In the opening scene, Patrick Hazlewood — played by a pale-faced and podgy Rupert Everett — alighted from an ambulance in front of Tom and Marion’s house.
Marion has moved Patrick into a hospital bed. The caretaker explains his partial paralysis and gives Marion instructions for administering his medication, advising that she refuses when he asks for cigarettes.
Tom refuses to speak with Patrick, who is visiting the house. What’s going on? In the 1950s, people were happier. Or so it seems in this story of a couple falling for each other.
They’ve made plans to meet at the swimming pool, where he’ll give her some lessons. Then they’ll go to a library so that he can expand his literary knowledge — she’s a teacher and he’s a policeman, so the attraction is mutual.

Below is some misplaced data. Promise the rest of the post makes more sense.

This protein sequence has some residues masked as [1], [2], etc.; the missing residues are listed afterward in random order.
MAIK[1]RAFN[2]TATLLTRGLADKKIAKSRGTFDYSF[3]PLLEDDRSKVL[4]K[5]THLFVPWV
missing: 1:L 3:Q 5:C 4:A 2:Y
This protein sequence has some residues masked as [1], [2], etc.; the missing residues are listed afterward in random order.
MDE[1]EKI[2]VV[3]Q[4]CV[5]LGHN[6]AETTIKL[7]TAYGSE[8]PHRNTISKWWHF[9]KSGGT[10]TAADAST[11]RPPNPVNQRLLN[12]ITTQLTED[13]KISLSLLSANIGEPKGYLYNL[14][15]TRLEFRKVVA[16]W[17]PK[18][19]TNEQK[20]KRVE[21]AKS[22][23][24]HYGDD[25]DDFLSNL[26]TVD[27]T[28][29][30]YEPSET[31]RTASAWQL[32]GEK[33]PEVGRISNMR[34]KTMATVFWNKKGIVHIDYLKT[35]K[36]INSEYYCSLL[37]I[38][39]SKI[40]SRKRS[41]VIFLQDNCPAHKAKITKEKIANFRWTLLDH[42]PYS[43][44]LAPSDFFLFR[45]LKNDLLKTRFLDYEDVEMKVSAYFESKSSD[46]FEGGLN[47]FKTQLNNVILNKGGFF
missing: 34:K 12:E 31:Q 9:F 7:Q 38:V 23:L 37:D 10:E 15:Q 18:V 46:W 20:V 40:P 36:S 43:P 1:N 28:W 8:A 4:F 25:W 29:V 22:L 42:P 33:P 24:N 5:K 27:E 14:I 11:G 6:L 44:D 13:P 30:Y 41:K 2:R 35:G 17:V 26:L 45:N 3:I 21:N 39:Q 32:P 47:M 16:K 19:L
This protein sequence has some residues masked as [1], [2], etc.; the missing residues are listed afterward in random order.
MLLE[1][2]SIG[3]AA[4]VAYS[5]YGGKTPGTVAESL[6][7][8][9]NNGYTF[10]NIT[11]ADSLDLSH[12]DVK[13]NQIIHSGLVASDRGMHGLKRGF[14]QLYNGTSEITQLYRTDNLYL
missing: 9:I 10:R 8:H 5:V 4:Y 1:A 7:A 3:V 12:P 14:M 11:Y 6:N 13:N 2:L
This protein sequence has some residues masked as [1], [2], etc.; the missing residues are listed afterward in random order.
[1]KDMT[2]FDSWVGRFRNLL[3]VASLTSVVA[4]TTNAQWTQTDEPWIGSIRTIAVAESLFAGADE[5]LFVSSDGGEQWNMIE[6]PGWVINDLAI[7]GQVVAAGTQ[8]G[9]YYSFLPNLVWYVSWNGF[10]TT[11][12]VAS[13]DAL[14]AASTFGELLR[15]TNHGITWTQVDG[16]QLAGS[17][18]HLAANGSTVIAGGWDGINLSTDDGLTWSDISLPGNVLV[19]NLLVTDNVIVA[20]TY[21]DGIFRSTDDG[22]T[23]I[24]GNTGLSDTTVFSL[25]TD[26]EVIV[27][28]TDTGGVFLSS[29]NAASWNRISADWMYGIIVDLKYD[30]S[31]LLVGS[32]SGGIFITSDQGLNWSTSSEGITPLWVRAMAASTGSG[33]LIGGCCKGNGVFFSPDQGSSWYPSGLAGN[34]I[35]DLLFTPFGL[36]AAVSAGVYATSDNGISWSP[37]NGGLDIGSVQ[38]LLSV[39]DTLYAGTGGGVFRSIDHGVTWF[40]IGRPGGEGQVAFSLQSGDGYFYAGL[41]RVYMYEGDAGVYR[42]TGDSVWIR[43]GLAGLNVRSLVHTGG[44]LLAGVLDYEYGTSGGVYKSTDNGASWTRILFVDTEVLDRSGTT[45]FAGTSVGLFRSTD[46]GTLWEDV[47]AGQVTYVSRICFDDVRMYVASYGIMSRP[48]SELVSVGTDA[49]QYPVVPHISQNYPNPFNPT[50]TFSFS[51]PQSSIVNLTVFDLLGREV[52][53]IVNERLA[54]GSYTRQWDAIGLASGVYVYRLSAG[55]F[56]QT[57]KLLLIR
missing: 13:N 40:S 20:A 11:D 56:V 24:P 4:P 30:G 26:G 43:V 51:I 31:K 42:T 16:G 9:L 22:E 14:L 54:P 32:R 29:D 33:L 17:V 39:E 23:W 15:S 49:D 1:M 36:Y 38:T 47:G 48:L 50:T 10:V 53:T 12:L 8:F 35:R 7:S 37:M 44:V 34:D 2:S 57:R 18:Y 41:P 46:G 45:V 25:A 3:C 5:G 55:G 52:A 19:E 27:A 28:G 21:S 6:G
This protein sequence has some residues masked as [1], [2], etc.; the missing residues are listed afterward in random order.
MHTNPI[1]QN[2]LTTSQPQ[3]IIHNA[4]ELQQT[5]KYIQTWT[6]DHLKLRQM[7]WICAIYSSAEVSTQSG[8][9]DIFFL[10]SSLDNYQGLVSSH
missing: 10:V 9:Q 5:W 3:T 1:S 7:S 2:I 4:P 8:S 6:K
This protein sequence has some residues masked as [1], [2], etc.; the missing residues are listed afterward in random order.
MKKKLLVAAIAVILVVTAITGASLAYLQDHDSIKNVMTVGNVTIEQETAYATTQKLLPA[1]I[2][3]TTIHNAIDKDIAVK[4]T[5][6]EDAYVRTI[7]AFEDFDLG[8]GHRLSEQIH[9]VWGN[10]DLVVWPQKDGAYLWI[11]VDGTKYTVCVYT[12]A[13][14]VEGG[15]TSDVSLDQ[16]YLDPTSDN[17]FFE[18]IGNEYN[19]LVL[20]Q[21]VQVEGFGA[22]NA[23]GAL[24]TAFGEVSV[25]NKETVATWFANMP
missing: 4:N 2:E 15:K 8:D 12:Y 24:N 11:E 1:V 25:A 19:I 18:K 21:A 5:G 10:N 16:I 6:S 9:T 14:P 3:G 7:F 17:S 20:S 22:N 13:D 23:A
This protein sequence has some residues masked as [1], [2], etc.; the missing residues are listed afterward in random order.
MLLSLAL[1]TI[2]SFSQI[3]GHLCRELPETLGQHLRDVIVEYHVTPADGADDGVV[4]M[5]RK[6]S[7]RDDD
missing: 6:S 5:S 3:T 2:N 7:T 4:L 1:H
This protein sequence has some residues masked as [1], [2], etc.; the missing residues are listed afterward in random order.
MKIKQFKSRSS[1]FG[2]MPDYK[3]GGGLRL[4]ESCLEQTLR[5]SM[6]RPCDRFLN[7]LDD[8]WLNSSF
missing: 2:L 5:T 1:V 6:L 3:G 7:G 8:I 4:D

The art museum is the perfect place for Tom and Marion to meet Patrick, a man with broad intellectual horizons. Although she’s in love with Tom, there’s no denying that Marion shares many common interests with this guy — and who knows what might happen?
Because of something in the past, Patrick is pitting Tom against Marion. Tom poses for Patrick’s sketch, and the two men discover a mutual attraction and end up in bed together.
Marion discovers that Patrick has kept diaries for many years. She reads some of the old ones and uncovers his life when he was younger.